Monday, 16 August 2010

When is "old"?

Age is something that creeps up on us all and a bit more is creeping up on me in a fortnight's time when I turn 44. We were talking about age on Sunday when the discussion turned to how some people embrace being 'old' and are quite happy to snuggle up into its slippers, cardies, daytime TV and regular trips to the doctor to see about their 'troubles'.

Others, it seems, are less likely to do that and we now have plenty of role models - in the form of the wild rockers of the sixties, Jagger, McCartney, Ozzie et al, and Jerry Hall, Joanna Lumley and Vivienne Westwood - who are ageing in a glorious mixture of gracefulness and disgracefulness.

Who was it who said the sign of a good life was when you fly through the Pearly Gates arse first, on fire screaming "woo hoo what a ride"?!

Anyway when I got home after my day out I discovered what my 72-year-old mother had been doing all day:

All of those were baled on our top fields (so called because we're down the bottom and the land slopes upwards to where we grow our hay). Then then have to be spiked and brought down the slope individually and lined up to be wrapped.

So my aged parent spent the day driving this up and down a steep slope with each of those huge bales of haylage spiked on the back of it:

Actually this isn't our tractor, this is the one from Shaun the Sheep, but to all intents and purposes it's identical.

I'd say it'd feel like a long old life if one decided that 44 was middle-aged (how I hate that term!) and sat on the sofa drinking tea watching daytime repeats of Cash in the Attic. I used to worry that ageing brought with it the need to wear fluffy slippers and watch game shows (shoot me!) but fortunately there's no sign of that yet.

I'm not sure when you become 'old' but it's obviously a state of mind rather than anything to do with what's written on your birth certificate. Hopefully it's genetic too. I'd like to think I'll be driving the tractor when I'm 72. I don't drive it now. Far too dangerous!


  1. Naaaa! There is no way you're going to be a pipe and slippers merchant, Mags, and what an example you've got with your ma.

  2. horrid, isn't it! We've a shop in the village with lurching manequins clad in the most vile pastel two pieces aimed at the elderly. I've told E to push me off a cliff if ever I show an interest in the window. Please, not yet, not yet!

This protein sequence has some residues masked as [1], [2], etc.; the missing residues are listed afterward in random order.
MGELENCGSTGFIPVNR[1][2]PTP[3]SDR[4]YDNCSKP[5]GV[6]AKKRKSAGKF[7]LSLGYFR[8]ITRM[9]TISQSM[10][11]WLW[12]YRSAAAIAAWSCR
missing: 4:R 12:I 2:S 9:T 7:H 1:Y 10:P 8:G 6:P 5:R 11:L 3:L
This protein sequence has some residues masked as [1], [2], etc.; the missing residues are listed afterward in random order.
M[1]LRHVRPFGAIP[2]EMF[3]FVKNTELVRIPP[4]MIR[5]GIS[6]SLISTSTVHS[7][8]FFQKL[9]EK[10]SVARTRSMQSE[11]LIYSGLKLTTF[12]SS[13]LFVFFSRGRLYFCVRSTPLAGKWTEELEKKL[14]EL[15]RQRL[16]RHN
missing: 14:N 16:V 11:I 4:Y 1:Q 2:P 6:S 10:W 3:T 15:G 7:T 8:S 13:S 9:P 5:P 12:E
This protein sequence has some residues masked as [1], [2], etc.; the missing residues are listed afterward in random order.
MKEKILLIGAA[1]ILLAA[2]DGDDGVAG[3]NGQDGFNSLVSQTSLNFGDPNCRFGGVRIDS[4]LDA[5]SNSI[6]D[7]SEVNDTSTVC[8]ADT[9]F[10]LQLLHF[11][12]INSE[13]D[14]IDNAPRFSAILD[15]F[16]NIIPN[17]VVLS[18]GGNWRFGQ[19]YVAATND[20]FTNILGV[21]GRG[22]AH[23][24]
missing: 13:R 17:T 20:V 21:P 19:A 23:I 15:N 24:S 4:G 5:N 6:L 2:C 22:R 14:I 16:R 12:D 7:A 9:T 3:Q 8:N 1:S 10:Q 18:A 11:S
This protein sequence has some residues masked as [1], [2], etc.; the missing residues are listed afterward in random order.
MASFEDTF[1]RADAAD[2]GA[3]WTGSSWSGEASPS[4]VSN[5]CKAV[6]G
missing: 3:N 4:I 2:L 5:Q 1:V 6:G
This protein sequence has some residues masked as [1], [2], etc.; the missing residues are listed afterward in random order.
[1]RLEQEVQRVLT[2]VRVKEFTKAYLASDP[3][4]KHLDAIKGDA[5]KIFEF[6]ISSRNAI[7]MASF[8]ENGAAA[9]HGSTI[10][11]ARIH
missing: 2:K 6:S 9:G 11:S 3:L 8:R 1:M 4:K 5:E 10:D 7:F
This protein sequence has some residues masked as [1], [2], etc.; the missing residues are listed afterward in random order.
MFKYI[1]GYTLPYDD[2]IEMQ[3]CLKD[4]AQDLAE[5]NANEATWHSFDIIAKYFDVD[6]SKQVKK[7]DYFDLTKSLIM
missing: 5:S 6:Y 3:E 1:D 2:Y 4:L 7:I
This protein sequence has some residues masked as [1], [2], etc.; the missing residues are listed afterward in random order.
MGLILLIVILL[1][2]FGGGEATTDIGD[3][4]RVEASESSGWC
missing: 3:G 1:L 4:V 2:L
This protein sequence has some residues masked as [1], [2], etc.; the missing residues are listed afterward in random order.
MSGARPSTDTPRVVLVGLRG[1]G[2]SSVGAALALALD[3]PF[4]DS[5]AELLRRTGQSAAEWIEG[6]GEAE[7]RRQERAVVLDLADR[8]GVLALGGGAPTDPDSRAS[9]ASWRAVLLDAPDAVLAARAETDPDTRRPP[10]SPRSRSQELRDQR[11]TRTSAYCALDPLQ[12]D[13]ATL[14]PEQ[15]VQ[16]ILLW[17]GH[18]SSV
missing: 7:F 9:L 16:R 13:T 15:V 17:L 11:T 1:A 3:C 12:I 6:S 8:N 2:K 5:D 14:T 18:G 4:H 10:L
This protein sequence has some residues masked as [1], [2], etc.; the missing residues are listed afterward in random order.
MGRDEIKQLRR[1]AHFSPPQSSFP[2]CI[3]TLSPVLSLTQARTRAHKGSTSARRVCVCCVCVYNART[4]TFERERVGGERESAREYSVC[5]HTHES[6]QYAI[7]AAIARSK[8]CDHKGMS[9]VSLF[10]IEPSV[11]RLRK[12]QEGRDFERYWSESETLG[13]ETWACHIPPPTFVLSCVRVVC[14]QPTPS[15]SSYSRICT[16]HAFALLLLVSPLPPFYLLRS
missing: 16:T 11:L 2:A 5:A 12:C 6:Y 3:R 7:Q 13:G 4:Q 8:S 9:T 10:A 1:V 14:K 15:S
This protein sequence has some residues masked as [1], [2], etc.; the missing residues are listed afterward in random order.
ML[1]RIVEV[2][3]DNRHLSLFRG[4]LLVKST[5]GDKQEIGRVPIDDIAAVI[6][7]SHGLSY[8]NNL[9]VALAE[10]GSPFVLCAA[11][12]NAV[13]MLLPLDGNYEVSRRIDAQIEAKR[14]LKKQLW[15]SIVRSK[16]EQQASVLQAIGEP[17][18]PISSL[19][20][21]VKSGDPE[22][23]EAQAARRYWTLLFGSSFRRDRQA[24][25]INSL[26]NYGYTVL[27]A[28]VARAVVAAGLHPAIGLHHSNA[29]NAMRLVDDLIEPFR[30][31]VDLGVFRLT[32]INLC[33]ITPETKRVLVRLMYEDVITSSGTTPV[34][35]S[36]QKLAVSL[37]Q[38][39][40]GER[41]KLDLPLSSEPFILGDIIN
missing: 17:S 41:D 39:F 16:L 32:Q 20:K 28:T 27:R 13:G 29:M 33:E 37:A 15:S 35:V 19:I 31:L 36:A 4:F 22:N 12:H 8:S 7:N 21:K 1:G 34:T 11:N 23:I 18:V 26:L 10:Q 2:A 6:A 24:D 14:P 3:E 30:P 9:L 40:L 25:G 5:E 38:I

Anyway, some people are dead dull and old and boring at 25.

  3. Great model of ageing in your mum! I've just taken up running having reluctantly acknowledged that, at 55, if I want to walk long distance paths and scramble up Alps, which I do, I can no longer just turn up once a year and have a go. I love being in my fifties, seem to have the best of all possible worlds, more time to myself, more money, not yet decrepit. Onward and upward I say!

  4. "Old" is the word an eighty-something woman used to describe her ninety-something neighbour. It is, indeed, largely a state of mind thing.

    "Antique" is the word to describe this Bear, who will reach the "age of certifiable decrepitude" in a month's time. Oh, to be 44 again!

    Well, um, maybe not. Nowadays: walking the dog 2 kms, twice a day; exercising with weights; writing. This getting old (= retiring) stuff isn't so bad. I can play in the garden all I want, and I don't HAVE to come in from the rain.

    And I admire your mom, for what she's capable of doing, and what she is doing.

    And, you're quoting (sort of) Hunter S. Thompson, creator of "Gonzo journalism," writer of Fear and Loathing in Las Vegas. I can't find the actual quotation.

  5. Found it! (Had to hunt a little more.)

    “Life should NOT be a journey to the grave with the intention of arriving safely in an attractive and well preserved body, but rather to skid in sideways, chocolate in one hand, champagne in the other, body thoroughly used up, totally worn out and screaming “WOO HOO what a ride!”

    And, yes, it is from Hunter S. Thompson.

  6. Warning (by Jenny Joseph). When I am an old woman I shall wear purple.

    Oh and I'm practicing hard now. And just started running again at 49, to keep my fitness levels up. Hope I can bank some good health and be in your mum’s league at 72.

    I hope you had a nice 'relaxing' day out whilst your Mum was busy ;) All credit to her.

  7. This 64-year-old would like to say that your mom is certainly setting a grand pace!

    Not everyone keeps their health decade after decade, but I think that each of us can do a lot to just our bodies and minds mobile. Can't see how watching television helps.

    Best wishes. xo

  8. Chris - Pipe! Now there's a thought...!
    Milla - Ugh vile two pieces. Never!
    elizabethM - Just taken up running? Fantastic!
    Rob-bear - Thanks for locating the quote. The original is more eloquent than I remembered! I forgot about the champagne and chocolate.
    Lins - I'm going to dye my hair purple to match my clothes when I'm old.
    Frances - I missed out the health part but that's because I once knew a terminally ill person who was older - but younger - than me despite everything.

  9. Though I have my ups and downs with her, I'd love to be able to boogie board like my MIL at the age of 70!!!!

  10. I think 'old' is when ones faculties go, when one can no longer move about and more to the point, when one has lost interest in everything. On the other hand, any of those can happen at any age.

    I'm 59. It's not much different from any other age.


I am sorry to have to add word verification thing again but I keep getting spammed.